Americans generally followed the British military models they had used effectively throughout the colonial wars, now with the additional desire of giving their armed forces credibility and respectability. At the start of the war, each colony raised its own regiments, generally with eight companies per regiment, but with regimental strengths that varied across the colonies because companies' strengths were different. Regiments from Massachusetts, New Hampshire, and Rhode Island, for example, were supposed to number 590 enlisted men at one time, while those from Connecticut varied from 1,000 to 600. In November 1775, Congress attempted to create a true "Continental army" for 1776 by merging the individual contingents of the four New England colonies, plus one Pennsylvania rifle regiment (essentially Washington's main army around Boston), into one numerical sequence of twenty-seven regiments. It prescribed that each regiment should have eight companies whose strength was set at 91 officers and men each, or a total of 728 men in a regiment. In the army of eighty-eight regiments raised for three years of service from 1 January 1777, most infantry regiments reverted to state designations. Those that did not initially carry a state number, like the sixteen Additional Continental Regiments, were raised by the states as part of their quotas, and those that became viable units eventually received state numbers. Congress continued the eight-company structure for the 1777 regiments and added a ninth company (light infantry) in 1779. In the American army, the colonel would be expected to lead the regiment himself. In 1781 Congress abolished the rank of colonel and created in its place the rank of lieutenant colonel commandant for regimental commanders. Since prisoners were exchanged on the basis of actual rank, the Continental army needed more lieutenant colonels to swap for British regimental commanders.

The prescribed table of organization, called the "establishment," was in most cases no more than a pious hope. American regiments almost never operated in the field with the numbers required by the table. British regiments, too, were almost always understrength, although to a lesser extent because their recruiting system was better. For example, the average strength of the regiments under Washington at the Battle of Long Island on 27 August 1776 was about 350 officers, noncommissioned officers, and privates fit for duty. As the 1777 three-years army gave way to the 1780 reorganization, the tables of organization were revised to fit reality. Inspector General Friedrich Steuben reported that a minimum of 324 men in 9 companies (36 men per company) was required in each regiment for service in the field.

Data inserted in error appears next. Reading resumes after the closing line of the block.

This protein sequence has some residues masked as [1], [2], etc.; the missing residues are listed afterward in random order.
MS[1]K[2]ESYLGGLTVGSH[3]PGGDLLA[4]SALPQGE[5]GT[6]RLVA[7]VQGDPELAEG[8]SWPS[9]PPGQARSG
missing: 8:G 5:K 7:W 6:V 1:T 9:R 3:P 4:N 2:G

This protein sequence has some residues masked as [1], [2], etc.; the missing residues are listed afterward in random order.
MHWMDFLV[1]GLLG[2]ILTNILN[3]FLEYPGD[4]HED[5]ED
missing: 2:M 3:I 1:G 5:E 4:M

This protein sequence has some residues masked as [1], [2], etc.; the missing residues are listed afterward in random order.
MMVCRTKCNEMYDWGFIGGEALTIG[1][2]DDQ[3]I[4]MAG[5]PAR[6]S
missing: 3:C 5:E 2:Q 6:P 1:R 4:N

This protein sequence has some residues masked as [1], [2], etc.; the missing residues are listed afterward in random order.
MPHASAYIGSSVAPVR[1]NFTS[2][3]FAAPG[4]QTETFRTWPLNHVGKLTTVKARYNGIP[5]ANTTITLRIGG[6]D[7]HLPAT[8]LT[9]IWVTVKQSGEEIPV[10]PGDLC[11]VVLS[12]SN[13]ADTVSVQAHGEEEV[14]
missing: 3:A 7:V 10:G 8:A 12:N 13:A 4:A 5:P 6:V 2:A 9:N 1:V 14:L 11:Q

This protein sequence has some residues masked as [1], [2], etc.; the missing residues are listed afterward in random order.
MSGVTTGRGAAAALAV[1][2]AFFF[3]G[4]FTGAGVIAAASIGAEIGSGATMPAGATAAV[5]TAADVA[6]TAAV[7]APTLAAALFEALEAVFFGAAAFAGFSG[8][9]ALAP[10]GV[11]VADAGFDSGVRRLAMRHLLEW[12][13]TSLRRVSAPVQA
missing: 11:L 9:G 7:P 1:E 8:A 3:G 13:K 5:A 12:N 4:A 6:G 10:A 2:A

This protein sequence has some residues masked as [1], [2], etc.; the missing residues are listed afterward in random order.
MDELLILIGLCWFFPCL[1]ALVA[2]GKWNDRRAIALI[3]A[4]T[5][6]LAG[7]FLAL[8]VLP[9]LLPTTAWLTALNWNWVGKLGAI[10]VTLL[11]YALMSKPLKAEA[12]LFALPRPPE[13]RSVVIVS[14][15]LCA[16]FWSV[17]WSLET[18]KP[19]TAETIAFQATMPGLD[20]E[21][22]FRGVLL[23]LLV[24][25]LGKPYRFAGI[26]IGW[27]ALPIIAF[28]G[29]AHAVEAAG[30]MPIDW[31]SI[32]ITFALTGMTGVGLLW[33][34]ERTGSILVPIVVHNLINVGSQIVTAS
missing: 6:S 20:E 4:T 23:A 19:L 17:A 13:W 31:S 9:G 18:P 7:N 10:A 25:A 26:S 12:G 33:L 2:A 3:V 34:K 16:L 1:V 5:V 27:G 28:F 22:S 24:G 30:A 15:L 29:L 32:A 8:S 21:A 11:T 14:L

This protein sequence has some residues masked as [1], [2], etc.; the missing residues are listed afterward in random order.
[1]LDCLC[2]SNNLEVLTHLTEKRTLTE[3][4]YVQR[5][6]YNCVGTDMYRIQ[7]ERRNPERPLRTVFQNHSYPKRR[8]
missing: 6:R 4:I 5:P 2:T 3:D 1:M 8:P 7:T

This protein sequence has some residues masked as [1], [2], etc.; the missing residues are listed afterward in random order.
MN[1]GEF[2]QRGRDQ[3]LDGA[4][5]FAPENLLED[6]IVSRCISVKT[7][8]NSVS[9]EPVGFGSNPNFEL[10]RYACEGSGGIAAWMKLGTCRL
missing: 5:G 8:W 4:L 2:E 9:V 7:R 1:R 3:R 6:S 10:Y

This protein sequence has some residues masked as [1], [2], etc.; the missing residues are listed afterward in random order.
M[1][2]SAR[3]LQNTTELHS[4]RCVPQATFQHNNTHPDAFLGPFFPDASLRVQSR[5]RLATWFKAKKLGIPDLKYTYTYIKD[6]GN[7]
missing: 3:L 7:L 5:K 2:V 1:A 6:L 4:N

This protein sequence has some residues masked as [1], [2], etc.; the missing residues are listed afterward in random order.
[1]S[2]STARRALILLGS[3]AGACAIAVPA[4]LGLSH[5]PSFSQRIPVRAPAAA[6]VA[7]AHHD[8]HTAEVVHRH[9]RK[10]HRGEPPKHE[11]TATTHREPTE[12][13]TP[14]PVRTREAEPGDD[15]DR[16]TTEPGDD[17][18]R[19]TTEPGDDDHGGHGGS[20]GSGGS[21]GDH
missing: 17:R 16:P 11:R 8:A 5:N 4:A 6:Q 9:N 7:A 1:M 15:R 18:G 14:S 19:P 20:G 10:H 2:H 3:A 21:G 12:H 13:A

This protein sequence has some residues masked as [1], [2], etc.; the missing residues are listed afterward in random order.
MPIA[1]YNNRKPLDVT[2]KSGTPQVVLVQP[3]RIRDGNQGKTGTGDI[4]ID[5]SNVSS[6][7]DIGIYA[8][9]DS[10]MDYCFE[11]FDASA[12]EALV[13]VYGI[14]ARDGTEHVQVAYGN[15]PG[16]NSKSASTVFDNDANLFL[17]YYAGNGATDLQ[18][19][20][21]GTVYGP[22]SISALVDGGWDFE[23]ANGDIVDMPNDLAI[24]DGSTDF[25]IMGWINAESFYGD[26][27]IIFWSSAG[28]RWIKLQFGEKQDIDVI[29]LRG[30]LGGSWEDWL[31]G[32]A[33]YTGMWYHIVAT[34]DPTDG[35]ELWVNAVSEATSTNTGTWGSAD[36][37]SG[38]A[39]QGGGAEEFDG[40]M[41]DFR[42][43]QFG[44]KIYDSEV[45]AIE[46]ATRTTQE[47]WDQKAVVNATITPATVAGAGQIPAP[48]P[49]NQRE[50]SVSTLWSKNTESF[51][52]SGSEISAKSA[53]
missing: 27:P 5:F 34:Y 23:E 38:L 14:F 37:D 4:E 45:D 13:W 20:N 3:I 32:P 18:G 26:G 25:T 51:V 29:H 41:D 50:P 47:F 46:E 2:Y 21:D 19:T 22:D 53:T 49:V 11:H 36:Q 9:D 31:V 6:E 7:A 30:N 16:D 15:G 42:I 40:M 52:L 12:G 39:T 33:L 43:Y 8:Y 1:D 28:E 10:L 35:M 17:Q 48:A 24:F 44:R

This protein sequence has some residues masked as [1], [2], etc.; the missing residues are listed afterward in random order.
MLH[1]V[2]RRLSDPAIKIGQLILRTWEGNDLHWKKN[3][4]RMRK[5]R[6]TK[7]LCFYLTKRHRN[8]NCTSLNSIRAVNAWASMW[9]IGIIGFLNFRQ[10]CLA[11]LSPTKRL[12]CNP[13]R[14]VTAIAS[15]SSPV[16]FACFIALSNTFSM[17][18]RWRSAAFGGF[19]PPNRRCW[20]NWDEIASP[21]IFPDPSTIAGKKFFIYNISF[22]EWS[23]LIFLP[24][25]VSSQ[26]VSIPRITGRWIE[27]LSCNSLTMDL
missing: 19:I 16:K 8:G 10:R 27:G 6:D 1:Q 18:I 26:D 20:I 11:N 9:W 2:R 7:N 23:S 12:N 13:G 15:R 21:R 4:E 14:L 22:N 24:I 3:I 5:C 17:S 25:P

Because American militia units were organized on a geographical basis, militia regiments followed no standard table of organization and could vary wildly in size, especially when every able-bodied man turned out to resist a British incursion. At Lexington and Concord on 19 April 1775, for example, the mix of militia and minuteman regiments averaged 292 men per regiment.

SEE ALSO Additional Continental Regiments; Battalion; Exchange of Prisoners; Flank Companies; Light Infantry; Rank and File; Regular Establishment.

BIBLIOGRAPHY

Curtis, Edward E. The Organization of the British Army in the American Revolution. New Haven, Conn.: Yale University Press, 1926.

Darling, Anthony D. Red Coat and Brown Bess. Ottawa: Museum Restoration Service, 1970.

Houlding, J. A. Fit for Service: The Training of the British Army, 1715–1795. Oxford: Oxford University Press, 1981.

Katcher, Philip R. N. Encyclopedia of British, Provincial, and German Army Units, 1775–1783. Harrisburg, Pa.: Stackpole Books, 1973.

Wright, Robert K., Jr. The Continental Army. Washington, D.C.: United States Army Center of Military History, 1983.

                              revised by Harold E. Selesky